How to get picked up by the NSA

By Theresa Breuer on August 12th, 2013

We know we are being watched. Thanks to Edward Snowden, the man with balls as big as Vladimir Putin’s, Prism, Tempora and XKeyscore are no longer meaningless (and, let’s face it, dumb-sounding) terms to us. But here’s the thing: Most of the programs the NSA is using are collecting metadata only. So how can you be sure that anyone actually cares about what you say on Skype, write in your text messages or post on Facebook? For all you narcissists out there who think they deserve more attention, here is The Kernel’s guide to making sure you’re getting monitored.


Get connected as much as possible. Online, that is. Facebook, Twitter, Google+, email, Skype and LinkedIn – you don’t want to miss out on any of the social networks. Long conversations while strolling through the park or whispering sweet nothings in your girlfriend’s ear are going to make it really hard for the NSA to monitor you. In times where intelligence agencies use computer programs rather than agents in the field, your chances of talking to a real spy are pretty slim. So the more active you are on the internet, the higher the chances that something you do will be considered suspicious.


Be lazy. Don’t encode anything. Using anonymity networks like Tor is just making it more difficult for the NSA to monitor your communication. Man, but now I went to one of those cryptoparties where I learnt how to encode all my shit. Luckily for you, the system also works the other way around: If you have nothing better to do, encrypt everything really, really well. It will make them wonder why you do it, and thus get their attention. The principle is simple: If you can’t convince them, confuse them.


Travel. Preferably to the Middle East or Central Asia. As you might have noticed, our governments have taken a liking to these regions. If you prefer other places in the world, don’t worry. You’ll be happy to know that as a foreigner you are a suspect for living abroad alone. I mean, what the hell are you doing there ? Why are you writing emails to your friends back home in a language that is different from the one spoken in the country you’re currently in? For the NSA, it’s always worth checking out.

Here’s a  tip for those not having the time or the money to go abroad: just write your emails in a different language. Should you lack the necessary language skills – اتكلم العربية – use the Internet. After all, what is Google Translate for? Hell, they have so many different languages on that website, sit back and relax while the NSA is desperately looking for someone on staff who speaks Telugu.

If your life is even sadder and you can neither travel nor find any friends to write emails to, here’s another idea: Attach documents to an empty email, preferably in a suspicious language and packed with alarming words like “Taliban”, “Hamas”, or “Osama bin Laden”. Then don’t send it to anyone. It’s an old terrorist trick: Instead of sending their mail, they just create one email account for many people, write something, and leave it in the draft folder. By accessing the account alternately, they can leave messages for one another without actually ever sending them.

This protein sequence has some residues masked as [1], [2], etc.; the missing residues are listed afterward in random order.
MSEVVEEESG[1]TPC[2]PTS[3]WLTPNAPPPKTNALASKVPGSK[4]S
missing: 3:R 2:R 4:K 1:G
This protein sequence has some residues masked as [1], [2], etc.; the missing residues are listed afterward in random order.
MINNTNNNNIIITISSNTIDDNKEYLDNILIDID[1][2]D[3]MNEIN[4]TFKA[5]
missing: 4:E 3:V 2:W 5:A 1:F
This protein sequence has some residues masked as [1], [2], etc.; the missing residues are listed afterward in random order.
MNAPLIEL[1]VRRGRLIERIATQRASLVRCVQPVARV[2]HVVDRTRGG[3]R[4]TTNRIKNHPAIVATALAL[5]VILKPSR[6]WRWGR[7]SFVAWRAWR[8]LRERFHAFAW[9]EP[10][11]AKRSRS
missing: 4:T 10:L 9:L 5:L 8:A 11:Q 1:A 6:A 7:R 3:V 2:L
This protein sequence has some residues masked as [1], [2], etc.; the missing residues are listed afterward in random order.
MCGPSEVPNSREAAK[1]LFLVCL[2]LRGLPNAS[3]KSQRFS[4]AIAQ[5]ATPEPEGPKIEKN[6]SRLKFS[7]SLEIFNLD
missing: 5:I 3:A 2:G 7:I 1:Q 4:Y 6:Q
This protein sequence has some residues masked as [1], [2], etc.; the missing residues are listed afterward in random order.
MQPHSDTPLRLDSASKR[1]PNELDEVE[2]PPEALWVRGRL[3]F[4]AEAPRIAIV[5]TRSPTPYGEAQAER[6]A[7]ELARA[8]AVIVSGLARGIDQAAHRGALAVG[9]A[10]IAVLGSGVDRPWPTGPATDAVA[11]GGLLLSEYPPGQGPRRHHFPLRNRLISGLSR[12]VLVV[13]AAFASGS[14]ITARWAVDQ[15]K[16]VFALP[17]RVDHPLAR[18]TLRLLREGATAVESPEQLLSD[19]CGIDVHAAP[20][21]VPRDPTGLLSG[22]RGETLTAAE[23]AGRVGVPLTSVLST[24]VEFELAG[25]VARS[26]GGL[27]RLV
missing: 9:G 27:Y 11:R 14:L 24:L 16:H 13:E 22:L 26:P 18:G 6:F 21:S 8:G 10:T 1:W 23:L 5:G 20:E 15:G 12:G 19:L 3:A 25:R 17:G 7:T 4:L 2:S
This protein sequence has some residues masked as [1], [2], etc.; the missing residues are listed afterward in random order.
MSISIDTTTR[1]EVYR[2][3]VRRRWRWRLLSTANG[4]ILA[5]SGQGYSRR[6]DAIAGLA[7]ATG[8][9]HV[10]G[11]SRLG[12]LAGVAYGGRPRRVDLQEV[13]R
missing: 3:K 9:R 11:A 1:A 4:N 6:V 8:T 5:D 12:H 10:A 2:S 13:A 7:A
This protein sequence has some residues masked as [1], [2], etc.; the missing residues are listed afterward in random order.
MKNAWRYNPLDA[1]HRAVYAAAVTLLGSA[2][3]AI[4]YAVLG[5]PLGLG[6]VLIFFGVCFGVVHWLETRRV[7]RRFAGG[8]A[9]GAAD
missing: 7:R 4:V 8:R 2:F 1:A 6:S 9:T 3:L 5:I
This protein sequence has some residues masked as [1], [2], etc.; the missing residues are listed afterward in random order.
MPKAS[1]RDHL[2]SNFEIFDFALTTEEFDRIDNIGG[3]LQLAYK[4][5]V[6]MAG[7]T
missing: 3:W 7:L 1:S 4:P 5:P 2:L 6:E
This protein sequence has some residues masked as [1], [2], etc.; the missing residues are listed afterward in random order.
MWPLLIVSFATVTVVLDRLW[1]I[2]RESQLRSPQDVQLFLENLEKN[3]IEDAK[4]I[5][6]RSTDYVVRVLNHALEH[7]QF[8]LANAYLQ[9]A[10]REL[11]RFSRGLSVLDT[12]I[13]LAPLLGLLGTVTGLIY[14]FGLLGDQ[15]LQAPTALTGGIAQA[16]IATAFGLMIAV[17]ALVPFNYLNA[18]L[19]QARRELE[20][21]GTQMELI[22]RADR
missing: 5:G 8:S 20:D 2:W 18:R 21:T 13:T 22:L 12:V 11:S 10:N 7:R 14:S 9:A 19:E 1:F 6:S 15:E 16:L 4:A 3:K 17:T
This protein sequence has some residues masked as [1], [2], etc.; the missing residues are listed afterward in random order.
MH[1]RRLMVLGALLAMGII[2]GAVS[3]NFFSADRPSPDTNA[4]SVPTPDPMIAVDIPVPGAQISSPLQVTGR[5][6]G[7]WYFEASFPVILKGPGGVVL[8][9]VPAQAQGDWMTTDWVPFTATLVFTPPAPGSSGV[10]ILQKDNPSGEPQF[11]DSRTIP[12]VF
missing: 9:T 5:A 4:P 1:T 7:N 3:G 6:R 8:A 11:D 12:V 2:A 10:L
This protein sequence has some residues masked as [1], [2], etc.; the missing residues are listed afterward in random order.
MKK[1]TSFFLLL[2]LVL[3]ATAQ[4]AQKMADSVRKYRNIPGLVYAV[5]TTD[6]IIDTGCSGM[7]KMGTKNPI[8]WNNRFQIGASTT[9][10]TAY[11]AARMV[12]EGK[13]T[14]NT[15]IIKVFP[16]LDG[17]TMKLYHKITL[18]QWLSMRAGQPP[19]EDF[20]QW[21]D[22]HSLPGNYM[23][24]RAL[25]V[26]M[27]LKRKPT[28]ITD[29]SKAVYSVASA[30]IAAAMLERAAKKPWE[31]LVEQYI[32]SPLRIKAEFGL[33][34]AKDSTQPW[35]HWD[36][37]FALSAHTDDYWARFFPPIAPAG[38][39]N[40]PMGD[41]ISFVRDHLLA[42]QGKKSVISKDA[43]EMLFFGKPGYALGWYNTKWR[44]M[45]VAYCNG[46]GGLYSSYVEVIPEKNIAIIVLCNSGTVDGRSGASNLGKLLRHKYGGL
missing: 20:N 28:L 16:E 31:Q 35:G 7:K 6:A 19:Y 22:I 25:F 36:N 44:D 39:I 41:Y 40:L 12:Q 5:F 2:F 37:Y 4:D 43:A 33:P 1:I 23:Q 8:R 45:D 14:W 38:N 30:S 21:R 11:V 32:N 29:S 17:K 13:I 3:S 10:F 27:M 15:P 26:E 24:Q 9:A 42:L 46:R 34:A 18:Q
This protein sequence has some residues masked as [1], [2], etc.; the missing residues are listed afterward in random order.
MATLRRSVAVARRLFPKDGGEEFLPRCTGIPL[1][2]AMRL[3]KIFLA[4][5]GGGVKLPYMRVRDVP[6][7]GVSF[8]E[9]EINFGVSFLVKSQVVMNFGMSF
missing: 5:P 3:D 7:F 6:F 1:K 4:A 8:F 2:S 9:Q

Be blunt. It doesn’t help your cause if you develop some smart-ass code language. Take Daniel Bangert for example, a 28-year-old German guy  from Griesheim. There’s nothing special about this small town near Frankfurt – apart, that is, from the military facility nearby. The so-called Dagger Complex is operated on behalf of the NSA. A couple of weeks ago, Bangert invited people on Facebook to take a walk around the facility, “to explore the threatened habitat of the NSA and maybe even see some real spies”. A joke, obviously.

But the police contacted Bangert not once, not twice, but three times. After the US military had alarmed the German forces, they called him at 7 o’clock in the morning to talk about his Facebook post. A couple of minutes later, another police force was ringing his doorbell, ready to interrogate him.

He answered all their questions truthfully, only to receive another call, suggesting he should officially announce the walk as a demonstration, to make sure he wouldn’t get arrested for “snooping around”. They also suggested that he better not talk to anyone or publish anything about the police visiting him. He did both – but is still a free man.

If you’re still struggling to get attention, consider going properly rogue and publishing a blog post announcing your intention to assassinate someone famous. Just don’t get on the wrong side of the law. Saying you want to kill Obama or Janet Napolitano is likely to get you more surveillance that you probably want.